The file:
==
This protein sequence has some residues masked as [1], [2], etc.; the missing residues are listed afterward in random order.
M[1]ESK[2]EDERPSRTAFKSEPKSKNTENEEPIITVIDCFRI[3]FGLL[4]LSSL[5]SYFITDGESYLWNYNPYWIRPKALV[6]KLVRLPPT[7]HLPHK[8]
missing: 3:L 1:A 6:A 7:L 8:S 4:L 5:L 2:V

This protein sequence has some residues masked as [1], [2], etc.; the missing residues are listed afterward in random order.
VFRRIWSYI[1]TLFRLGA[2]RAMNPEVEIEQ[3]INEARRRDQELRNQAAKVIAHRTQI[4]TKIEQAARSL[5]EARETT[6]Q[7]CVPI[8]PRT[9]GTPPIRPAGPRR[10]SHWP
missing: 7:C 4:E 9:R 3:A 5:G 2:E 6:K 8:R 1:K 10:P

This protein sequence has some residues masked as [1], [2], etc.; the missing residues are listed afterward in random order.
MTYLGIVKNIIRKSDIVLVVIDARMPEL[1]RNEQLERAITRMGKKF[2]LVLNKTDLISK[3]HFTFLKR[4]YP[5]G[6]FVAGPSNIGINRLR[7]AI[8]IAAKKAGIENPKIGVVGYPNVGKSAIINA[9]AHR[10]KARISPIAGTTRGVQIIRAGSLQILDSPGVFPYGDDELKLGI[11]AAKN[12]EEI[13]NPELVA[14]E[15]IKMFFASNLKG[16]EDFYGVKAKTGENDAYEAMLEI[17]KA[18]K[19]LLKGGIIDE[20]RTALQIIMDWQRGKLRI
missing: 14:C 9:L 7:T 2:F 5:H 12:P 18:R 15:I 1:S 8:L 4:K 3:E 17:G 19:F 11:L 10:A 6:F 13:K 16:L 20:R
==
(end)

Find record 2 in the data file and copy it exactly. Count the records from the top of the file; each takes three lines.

This protein sequence has some residues masked as [1], [2], etc.; the missing residues are listed afterward in random order.
VFRRIWSYI[1]TLFRLGA[2]RAMNPEVEIEQ[3]INEARRRDQELRNQAAKVIAHRTQI[4]TKIEQAARSL[5]EARETT[6]Q[7]CVPI[8]PRT[9]GTPPIRPAGPRR[10]SHWP
missing: 7:C 4:E 9:R 3:A 5:G 2:E 6:K 8:R 1:K 10:P